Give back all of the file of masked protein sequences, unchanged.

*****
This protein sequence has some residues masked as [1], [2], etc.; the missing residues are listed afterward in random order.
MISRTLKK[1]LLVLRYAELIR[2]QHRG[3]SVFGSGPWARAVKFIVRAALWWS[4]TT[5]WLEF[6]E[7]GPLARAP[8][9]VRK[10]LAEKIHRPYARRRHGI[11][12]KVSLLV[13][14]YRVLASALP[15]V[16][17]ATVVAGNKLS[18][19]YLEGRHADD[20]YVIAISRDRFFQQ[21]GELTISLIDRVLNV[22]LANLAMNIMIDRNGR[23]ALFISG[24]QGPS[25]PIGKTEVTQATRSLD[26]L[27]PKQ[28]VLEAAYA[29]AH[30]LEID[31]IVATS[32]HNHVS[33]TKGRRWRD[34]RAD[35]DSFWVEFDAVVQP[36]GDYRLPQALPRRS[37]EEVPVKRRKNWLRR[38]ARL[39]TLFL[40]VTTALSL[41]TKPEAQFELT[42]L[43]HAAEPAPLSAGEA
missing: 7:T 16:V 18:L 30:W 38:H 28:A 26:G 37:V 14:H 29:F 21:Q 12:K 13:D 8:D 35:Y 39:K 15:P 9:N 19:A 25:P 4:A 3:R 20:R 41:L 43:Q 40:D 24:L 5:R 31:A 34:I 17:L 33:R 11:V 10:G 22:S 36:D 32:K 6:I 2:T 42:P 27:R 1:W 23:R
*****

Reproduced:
This protein sequence has some residues masked as [1], [2], etc.; the missing residues are listed afterward in random order.
MISRTLKK[1]LLVLRYAELIR[2]QHRG[3]SVFGSGPWARAVKFIVRAALWWS[4]TT[5]WLEF[6]E[7]GPLARAP[8][9]VRK[10]LAEKIHRPYARRRHGI[11][12]KVSLLV[13][14]YRVLASALP[15]V[16][17]ATVVAGNKLS[18][19]YLEGRHADD[20]YVIAISRDRFFQQ[21]GELTISLIDRVLNV[22]LANLAMNIMIDRNGR[23]ALFISG[24]QGPS[25]PIGKTEVTQATRSLD[26]L[27]PKQ[28]VLEAAYA[29]AH[30]LEID[31]IVATS[32]HNHVS[33]TKGRRWRD[34]RAD[35]DSFWVEFDAVVQP[36]GDYRLPQALPRRS[37]EEVPVKRRKNWLRR[38]ARL[39]TLFL[40]VTTALSL[41]TKPEAQFELT[42]L[43]HAAEPAPLSAGEA
missing: 7:T 16:V 18:L 30:W 38:H 28:A 26:G 37:V 14:H 29:F 21:Q 12:K 13:D 8:D 35:Y 39:K 15:P 9:N 19:A 25:P 4:A 3:R 20:R 41:L 43:Q 40:D 24:L 5:R 31:A 34:I 17:L 33:R 11:V 10:G 22:S 36:D 32:K 6:I 2:T 42:P 27:R 1:W 23:R